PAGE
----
If You Want To Do It, You Will Find a Way
I was born and raised in South Africa. My ancestors emigrated there from South India for greater opportunities. As a young child, my maternal grandmother watched me during the day while my mom attended medical school. Education in our family was a huge focus. Yet, I would spend most of the day watching my grandmother cook the family meals. I’d peer in from the kitchen doorway, entertaining her with my cooking questions while taking in the aroma of the delicious Indian food she’d prepare.
My uncles, two of whom were medical residents, stopped by during the day between hospital shifts for a meal. Out would come my toy stethoscope to play doctor with them.
When I graduated medical school, my husband and I moved to Boston. He had been awarded a fellowship to Harvard.
All alone during the day while he worked, I’d watch public television. I learned to love Julia Childs as the “French Chef.” Since I could not cook, I gained both companionship and confidence just watching her almost comedic yet commanding culinary presence.
What made you decide to finally realize your lifelong dream?
It was a compilation of a few different factors. I reconnected with those childhood memories when the movie, Julia & Julie came out. Meryl Streep’s character was so well done that it took me back to where I was connecting to something very important to me. I don’t think that given the choice, I would not have gone to medical school. It is part of my identity. I am fourth generation Indians in Africa who place education as a priority in order to get away from the other things that were going on.
What were the specific obstacles that you faced?
It was difficult incorporating cooking with the rest of my career. Timing was an issue. How do I fit this into my life? How do I make my day-to-day schedule work? How many hours do I fit into a 24-hour day? If I can work that out, I can do this.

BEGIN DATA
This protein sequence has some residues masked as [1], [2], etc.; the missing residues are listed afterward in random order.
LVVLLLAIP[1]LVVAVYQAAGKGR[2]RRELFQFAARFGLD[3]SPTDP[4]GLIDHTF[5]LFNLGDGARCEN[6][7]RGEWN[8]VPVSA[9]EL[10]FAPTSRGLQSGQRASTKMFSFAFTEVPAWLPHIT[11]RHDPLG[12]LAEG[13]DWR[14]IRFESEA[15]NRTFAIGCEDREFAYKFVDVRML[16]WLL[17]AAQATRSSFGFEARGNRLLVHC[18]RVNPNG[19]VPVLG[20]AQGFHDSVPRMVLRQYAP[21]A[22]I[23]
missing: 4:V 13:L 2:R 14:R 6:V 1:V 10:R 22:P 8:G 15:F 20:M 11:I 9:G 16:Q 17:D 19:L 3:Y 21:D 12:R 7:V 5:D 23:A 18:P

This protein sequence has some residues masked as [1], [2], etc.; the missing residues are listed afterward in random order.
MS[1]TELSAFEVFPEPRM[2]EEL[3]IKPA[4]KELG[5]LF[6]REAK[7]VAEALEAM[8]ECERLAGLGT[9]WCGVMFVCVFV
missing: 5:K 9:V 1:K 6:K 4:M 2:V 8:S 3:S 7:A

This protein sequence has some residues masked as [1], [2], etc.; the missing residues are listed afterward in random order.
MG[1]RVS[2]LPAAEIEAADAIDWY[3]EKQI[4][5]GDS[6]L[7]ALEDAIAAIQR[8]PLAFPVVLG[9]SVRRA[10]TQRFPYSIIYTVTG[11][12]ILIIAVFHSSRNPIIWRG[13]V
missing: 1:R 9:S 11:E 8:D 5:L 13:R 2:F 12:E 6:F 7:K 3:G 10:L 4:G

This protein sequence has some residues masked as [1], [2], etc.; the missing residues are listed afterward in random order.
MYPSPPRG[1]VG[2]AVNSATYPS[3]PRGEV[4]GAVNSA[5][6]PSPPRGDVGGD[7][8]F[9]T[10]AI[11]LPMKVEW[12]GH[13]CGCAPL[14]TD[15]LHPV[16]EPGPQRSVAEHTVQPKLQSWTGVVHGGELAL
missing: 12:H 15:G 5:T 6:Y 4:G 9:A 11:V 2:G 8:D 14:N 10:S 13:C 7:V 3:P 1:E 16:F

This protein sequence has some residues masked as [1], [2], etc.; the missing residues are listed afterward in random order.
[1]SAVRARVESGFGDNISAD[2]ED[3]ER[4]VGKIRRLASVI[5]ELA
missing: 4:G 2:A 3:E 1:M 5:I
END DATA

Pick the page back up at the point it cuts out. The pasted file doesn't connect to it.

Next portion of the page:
Also, my age bothered me. Am I too old for this? Can I do this? I was reminded that Julia Childs became successful later in life.
What helped you get through them?
It was the passion for what I wanted to do. I decided that I wanted to honor all of my passions—medicine and serving people in other ways. When I think back on it, I was working and going to school full time. I don’t know where I got my energy. I had a full time job and culinary school…I can’t logically explain it. It was drive and passion. If you want to do it, you will find a way. It was so compelling that I had to follow it. I figured out how to work out the details later.
Were there people who tried to discourage you?
Yes. There were people who thought I was crazy. My husband was invited to give a presentation in India. At a lunch meeting with fellow Indians, he was asked, ‘What does your wife do?’
‘My wife is a psychiatrist at Harvard but she decided that she wanted to follow her passion for cooking and go to culinary school.’ Their response was, ‘A doctor wants to be a cook? All the girls want to be doctors and your wife wants to be a cook girl.’
How did you feel when you finally accomplished your lifelong dream?
I was completely elated and excited, but also nervous. How would I make the timing work? Could I keep up with my culinary peers and be able to perform? The kitchen is not necessarily a nurturing environment. You don’t often realize what they are trying to teach you because they are pushing you so hard. I was not sure I could pull off the energy and time requirements. All of those feelings were there, in addition to being very excited.
What advice would you give to others contemplating finally living their dream?
If you are passionate about something, follow that passion. You will later work out the details.
It’s never too late.
You can find Dr. Naidoo here.